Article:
Tuesday, May 18

Vaccine: Can allergy sufferers get vaccinated against covid? | The scientists respond



People with allergies should get vaccinated against COVID in exactly the same way as the rest of the population, but there are some exceptions. Those who have had very serious allergies to any of the components of the vaccines should not get the one that contains that component. With those of Pfizer and Moderna, in which some cases of serious allergies have been seen, it may be to a component called polyethylene glycol that both carry. Those allergic to this component should not get those vaccines, but they can get another one that does not contain it. The detailed composition of all vaccines is indicated on the package inserts.

With regard to people who have developed allergies to other medications or foods, they should be aware that allergies are specific, and they do not have to have any problems with these vaccines.

When a person receives the vaccine, they must stay between 15 and 20 minutes in the place where they have been vaccinated.

It is also important to know that when a person receives the vaccine, they must stay between 15 and 20 minutes in the place where they have been vaccinated (health center, hospital, etc …). It has been seen that at this time is when serious allergies appear because it is a very rapid hypersensitivity. That is why it has been decided that vaccinated people remain in the vaccination centers during that time. If a problem is detected, the toilets are prepared, for example with epinephrine, in case it had to be injected.

But the most important thing is that all citizens know that serious cases are extremely rare. Very, very few have been described among the millions of people who have already been vaccinated. Therefore the message that must be sent is that of tranquility. The side effects that are being detected are minimal in all people, also in those with allergies. There may be pain in the arm, a small swelling or redness in the area of ​​the puncture, or also a low-grade fever or tiredness. They are side effects that are controlled without any problem. Vaccines are very safe and everyone should get vaccinated without fear.

People who know that they are allergic to any of the components or who believe that they may be, should consult with their family doctor and it will be this, taking into account the medical history of the patient, the one who makes the decision of which vaccine should be given or request some proof from you. As there are several vaccines available and not all have the same components, if you are allergic to any of them, the solution is for that person to receive one of those that does not carry it.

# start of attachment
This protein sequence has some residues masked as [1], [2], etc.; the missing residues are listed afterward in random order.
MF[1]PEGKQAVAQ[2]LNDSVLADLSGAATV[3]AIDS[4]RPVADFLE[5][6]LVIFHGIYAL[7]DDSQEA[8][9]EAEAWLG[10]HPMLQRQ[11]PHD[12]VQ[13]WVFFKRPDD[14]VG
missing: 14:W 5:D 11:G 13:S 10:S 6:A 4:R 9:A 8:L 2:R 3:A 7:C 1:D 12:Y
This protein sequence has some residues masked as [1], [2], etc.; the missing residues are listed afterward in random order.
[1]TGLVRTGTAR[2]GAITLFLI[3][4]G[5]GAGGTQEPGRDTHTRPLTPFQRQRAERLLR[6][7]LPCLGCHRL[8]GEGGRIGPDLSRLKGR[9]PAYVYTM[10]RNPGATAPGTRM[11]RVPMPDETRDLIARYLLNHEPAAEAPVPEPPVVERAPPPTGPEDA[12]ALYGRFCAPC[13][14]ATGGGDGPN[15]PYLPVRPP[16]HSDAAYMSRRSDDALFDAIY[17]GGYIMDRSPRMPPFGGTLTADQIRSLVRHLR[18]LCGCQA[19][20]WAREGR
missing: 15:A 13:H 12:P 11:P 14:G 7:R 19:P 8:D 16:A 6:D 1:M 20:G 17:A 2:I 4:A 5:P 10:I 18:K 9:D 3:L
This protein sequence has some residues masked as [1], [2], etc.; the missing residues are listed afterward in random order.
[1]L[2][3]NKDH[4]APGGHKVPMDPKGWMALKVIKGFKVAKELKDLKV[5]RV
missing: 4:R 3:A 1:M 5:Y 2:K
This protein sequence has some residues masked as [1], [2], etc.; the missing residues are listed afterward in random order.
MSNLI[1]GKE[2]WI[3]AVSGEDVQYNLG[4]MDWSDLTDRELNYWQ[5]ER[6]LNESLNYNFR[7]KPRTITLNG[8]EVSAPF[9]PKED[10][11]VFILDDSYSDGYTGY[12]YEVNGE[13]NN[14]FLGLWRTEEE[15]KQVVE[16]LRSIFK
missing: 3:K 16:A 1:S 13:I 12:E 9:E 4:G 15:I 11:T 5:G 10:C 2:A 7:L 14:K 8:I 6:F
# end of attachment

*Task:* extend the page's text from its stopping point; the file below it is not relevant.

It could be the case, it would be rare but possible, that a person cannot be vaccinated. For example, those who are immunosuppressed because they have recently had a transplant and even if they receive the vaccine, their response may be low. But if the rest of the population is vaccinated, these people will also be protected.

Vaccination should be seen as a community phenomenon, with more people vaccinated we are putting a greater siege on the virus that will prevent it from being distributed and mutating. Keep in mind that vaccines are to protect against disease, they are not designed to prevent infections. But some studies already indicate that some of them, in addition to protecting against the disease, reduce the number of infections. Although this is not the primary objective we want with a vaccine, since the main thing is that people do not get sick, the fact that they can reduce infections is fantastic news.

Africa González Fernández is Professor of Immunology at the University of Vigo

Question sent via email by Joana Perdigón Bosch

We respond is a weekly scientific clinic, sponsored by the Dr. Foundation Antoni Esteve and the program L’Oréal-Unesco ‘For Women in Science’, that answers the doubts of the readers about science and technology. They are scientists and technologists, partners of AMIT (Association of Women Researchers and Technologists), those that answer those doubts. Send your questions to [email protected] or on Twitter #nosotrasrespondemos.

Coordination and writing: Victoria Toro

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